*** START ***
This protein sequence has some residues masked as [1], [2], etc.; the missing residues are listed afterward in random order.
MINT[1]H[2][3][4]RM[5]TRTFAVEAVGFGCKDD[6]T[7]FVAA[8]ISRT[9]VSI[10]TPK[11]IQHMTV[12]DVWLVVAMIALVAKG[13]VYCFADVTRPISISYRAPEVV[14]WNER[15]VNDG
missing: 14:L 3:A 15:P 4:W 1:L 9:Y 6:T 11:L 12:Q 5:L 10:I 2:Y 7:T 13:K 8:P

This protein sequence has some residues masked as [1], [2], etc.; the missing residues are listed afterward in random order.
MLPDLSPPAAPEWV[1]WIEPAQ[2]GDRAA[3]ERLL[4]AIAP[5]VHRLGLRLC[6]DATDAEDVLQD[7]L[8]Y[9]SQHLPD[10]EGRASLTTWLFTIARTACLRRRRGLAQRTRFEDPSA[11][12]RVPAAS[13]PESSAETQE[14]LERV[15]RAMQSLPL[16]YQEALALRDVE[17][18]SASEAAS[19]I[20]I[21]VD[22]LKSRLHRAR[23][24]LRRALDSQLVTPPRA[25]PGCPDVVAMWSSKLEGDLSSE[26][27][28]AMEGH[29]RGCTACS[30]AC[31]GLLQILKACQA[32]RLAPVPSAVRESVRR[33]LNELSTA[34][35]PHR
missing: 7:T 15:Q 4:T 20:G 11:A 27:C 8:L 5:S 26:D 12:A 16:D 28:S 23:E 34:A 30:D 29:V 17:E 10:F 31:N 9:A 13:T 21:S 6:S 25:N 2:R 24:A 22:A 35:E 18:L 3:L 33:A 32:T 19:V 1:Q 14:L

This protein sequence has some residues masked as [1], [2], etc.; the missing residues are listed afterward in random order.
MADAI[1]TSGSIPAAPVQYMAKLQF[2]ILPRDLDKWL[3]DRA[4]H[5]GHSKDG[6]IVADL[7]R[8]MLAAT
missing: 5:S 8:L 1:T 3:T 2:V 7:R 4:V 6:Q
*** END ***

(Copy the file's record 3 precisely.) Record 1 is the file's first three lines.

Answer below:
This protein sequence has some residues masked as [1], [2], etc.; the missing residues are listed afterward in random order.
MADAI[1]TSGSIPAAPVQYMAKLQF[2]ILPRDLDKWL[3]DRA[4]H[5]GHSKDG[6]IVADL[7]R[8]MLAAT
missing: 5:S 8:L 1:T 3:T 2:V 7:R 4:V 6:Q